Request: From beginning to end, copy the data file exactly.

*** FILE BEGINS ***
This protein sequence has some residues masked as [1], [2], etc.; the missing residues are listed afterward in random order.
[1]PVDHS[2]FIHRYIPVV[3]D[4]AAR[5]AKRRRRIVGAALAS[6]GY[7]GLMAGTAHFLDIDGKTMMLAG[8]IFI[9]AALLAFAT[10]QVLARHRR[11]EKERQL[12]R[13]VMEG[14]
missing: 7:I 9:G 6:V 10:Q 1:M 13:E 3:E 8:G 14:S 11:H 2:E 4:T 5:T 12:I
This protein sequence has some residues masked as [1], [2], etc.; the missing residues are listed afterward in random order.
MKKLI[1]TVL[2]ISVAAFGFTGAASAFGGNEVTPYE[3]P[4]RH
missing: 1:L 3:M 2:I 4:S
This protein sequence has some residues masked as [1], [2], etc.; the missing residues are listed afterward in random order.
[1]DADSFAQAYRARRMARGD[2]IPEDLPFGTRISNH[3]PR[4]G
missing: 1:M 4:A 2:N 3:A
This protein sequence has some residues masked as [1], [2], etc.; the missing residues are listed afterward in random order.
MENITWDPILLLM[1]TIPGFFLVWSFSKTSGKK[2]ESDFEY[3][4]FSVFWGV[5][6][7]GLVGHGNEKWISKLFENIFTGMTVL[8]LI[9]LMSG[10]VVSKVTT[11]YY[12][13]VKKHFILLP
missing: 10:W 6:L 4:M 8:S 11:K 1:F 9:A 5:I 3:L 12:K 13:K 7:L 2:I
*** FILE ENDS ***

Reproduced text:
This protein sequence has some residues masked as [1], [2], etc.; the missing residues are listed afterward in random order.
[1]PVDHS[2]FIHRYIPVV[3]D[4]AAR[5]AKRRRRIVGAALAS[6]GY[7]GLMAGTAHFLDIDGKTMMLAG[8]IFI[9]AALLAFAT[10]QVLARHRR[11]EKERQL[12]R[13]VMEG[14]
missing: 7:I 9:G 6:V 10:Q 1:M 13:E 3:E 8:G 14:S 11:H 2:E 4:T 5:T 12:I
This protein sequence has some residues masked as [1], [2], etc.; the missing residues are listed afterward in random order.
MKKLI[1]TVL[2]ISVAAFGFTGAASAFGGNEVTPYE[3]P[4]RH
missing: 1:L 3:M 2:I 4:S
This protein sequence has some residues masked as [1], [2], etc.; the missing residues are listed afterward in random order.
[1]DADSFAQAYRARRMARGD[2]IPEDLPFGTRISNH[3]PR[4]G
missing: 1:M 4:A 2:N 3:A
This protein sequence has some residues masked as [1], [2], etc.; the missing residues are listed afterward in random order.
MENITWDPILLLM[1]TIPGFFLVWSFSKTSGKK[2]ESDFEY[3][4]FSVFWGV[5][6][7]GLVGHGNEKWISKLFENIFTGMTVL[8]LI[9]LMSG[10]VVSKVTT[11]YY[12][13]VKKHFILLP
missing: 10:W 6:L 4:M 8:S 11:K 1:F 9:A 5:I 3:L 12:K 13:K 7:L 2:I